Preserving Human Remains in the Context of Excavation and Forensic study of the H. L. Hunley
Author(s): Paul Mardikian
This is an abstract from the session entitled "Lives Revealed: Interpreting the Human Remains and Personal Artifacts from the Civil War Submarine H. L. Hunley" , at the 2020 annual meeting of the Society for Historical Archaeology.
The waterlogged, anoxic and mostly sealed conditions that prevailed inside the Hunley for 136 years provided an optimal environment for the preservation of the human remains from the eight crewmembers. Of all the materials preserved on the submarine, conjoined human remains and artifacts (essentially textiles) were the most vulnerable.
When the submarine was not being excavated, a combination of refrigerated water and a cathodic protection system reduced the microbial degradation of potential soft tissue and/or fragile organic materials and provided a chemical-free solution to reduce the corrosion of the hull without interfering with the other materials.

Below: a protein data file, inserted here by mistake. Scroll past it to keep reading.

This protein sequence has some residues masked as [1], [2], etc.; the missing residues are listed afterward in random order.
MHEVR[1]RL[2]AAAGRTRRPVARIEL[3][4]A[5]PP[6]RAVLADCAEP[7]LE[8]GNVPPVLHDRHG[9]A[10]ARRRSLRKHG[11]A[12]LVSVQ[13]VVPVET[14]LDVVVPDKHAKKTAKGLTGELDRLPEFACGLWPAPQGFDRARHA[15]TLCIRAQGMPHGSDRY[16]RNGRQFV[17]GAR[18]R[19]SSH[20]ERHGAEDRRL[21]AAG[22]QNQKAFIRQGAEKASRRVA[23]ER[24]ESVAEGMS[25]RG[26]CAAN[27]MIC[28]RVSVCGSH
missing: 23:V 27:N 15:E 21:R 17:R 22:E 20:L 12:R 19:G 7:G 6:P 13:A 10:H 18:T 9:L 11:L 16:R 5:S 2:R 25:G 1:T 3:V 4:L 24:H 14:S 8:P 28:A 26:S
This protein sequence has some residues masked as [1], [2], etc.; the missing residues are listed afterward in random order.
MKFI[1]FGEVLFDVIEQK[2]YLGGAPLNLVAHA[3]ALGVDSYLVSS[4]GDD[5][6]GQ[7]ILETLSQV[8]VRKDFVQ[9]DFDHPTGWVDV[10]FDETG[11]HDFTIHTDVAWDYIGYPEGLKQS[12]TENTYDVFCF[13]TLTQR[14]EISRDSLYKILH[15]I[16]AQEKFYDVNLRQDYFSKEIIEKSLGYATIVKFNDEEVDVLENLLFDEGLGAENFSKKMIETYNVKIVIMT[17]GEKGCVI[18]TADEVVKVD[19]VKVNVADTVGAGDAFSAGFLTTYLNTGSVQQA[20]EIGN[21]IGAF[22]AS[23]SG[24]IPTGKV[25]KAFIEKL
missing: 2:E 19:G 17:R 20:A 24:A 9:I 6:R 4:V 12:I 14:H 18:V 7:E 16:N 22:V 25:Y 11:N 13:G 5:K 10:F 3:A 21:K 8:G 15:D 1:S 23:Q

This presentation will describe the protocols and creative solutions developed by conservators for the optimal preservation of the human remains during and after the excavation. These include stabilization of brain tissues using silicone seals, excavation of composite block-lifts in the laboratory, X-ray analysis, molding of an articulated hand and skin pseudomorphs and storage strategies.
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Preserving Human Remains in the Context of Excavation and Forensic study of the H. L. Hunley. Paul Mardikian. 2020 ( tDAR id: 457066)
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min long: -129.199; min lat: 24.495 ; max long: -66.973; max lat: 49.359 ;
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Contact(s): Society for Historical Archaeology